Postprint version. Published in Proceedings of 1991 IEEE International Conference on Systems, Man, and Cybernetics: Charlottesville, VA, October 13, 1991, pages 1265-1270.
Copyright © 1991 IEEE. Personal use of this material is permitted. Permission from IEEE must be obtained for all other uses, in any current or future media, including reprinting/republishing this material for advertising or promotional purposes, creating new collective works, for resale or redistribution to servers or lists, or reuse of any copyrighted component of this work in other works. The definitive version is available at http://dx.doi.org/10.1109/ICSMC.1991.169861.
NOTE: At the time of publication, the author Erika Rogers was not yet affiliated with Cal Poly.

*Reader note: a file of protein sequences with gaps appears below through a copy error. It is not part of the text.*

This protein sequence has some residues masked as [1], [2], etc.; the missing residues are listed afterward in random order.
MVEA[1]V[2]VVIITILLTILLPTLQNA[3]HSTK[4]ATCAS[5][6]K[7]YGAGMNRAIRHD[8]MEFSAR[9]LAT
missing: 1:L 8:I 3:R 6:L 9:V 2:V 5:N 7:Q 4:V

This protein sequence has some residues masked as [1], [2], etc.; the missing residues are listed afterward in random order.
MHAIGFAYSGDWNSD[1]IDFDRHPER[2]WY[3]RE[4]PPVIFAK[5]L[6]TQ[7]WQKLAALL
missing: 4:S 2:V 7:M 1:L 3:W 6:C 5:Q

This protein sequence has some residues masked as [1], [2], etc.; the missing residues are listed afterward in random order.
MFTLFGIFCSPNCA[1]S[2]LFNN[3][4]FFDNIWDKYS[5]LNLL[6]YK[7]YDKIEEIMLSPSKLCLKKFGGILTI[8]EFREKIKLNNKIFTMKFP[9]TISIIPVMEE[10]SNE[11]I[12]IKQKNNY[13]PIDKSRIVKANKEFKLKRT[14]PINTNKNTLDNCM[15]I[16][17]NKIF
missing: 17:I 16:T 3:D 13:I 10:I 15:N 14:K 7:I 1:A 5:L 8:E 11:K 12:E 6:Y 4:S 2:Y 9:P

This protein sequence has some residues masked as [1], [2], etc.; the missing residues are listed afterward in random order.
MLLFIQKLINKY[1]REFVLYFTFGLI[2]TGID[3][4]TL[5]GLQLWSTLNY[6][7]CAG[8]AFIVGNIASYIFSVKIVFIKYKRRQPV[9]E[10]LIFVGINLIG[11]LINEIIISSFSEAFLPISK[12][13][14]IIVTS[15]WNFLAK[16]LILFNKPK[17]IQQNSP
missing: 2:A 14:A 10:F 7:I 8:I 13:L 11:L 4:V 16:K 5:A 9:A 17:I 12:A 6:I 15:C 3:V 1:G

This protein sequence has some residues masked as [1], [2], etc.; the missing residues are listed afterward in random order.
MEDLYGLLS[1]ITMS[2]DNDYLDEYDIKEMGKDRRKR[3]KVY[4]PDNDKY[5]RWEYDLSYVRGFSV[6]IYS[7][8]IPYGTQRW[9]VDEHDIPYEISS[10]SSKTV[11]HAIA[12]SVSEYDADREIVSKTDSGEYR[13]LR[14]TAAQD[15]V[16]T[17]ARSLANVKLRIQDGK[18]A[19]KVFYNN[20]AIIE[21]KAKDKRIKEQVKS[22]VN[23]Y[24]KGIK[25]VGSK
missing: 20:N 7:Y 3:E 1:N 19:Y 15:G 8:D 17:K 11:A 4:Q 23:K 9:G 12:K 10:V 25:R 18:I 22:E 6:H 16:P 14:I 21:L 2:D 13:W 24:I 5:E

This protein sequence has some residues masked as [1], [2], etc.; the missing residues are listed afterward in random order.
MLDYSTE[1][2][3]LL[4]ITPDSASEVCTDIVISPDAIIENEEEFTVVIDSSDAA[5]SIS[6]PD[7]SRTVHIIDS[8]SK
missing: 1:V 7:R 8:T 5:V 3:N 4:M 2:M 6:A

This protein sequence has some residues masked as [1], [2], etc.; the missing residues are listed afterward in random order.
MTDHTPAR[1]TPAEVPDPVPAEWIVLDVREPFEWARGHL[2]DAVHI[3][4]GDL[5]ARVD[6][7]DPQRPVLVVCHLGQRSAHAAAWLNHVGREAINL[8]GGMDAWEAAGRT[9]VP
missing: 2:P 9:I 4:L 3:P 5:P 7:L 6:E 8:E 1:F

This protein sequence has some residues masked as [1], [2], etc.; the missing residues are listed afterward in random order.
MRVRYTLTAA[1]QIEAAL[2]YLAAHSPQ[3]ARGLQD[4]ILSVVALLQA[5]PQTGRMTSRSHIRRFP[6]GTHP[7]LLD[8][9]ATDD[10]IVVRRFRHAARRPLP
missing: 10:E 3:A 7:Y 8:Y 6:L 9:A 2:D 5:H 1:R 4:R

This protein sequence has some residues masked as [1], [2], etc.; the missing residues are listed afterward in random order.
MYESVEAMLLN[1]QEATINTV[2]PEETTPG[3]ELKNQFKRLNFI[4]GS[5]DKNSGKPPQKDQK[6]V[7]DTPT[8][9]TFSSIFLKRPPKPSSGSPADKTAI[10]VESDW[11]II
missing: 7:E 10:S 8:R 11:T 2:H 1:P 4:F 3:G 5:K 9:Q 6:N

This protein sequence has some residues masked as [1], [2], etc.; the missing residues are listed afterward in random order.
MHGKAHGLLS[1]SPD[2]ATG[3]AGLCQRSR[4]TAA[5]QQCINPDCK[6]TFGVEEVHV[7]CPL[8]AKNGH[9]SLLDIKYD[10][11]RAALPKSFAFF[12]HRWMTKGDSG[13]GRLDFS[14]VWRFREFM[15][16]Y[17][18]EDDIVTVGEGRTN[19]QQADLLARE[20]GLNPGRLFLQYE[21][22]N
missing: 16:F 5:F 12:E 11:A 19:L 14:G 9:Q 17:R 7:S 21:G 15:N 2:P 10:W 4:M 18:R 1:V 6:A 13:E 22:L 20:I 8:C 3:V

The approach taken in this research is to develop a cognitive model of how a human observer extracts information from a visual display and then uses this perceptual information in a decision-making task. Knowledge about this relationship provides information about the occurrence of perceptual events in the course of problem-solving activities, and suggests that perceptual assistance in the form of image enhancements is a useful supplement to the user’s own abilities. This knowledge is then to be embedded in an intelligent computerized assistant which is designed to facilitate and stimulate the human problem-solving process.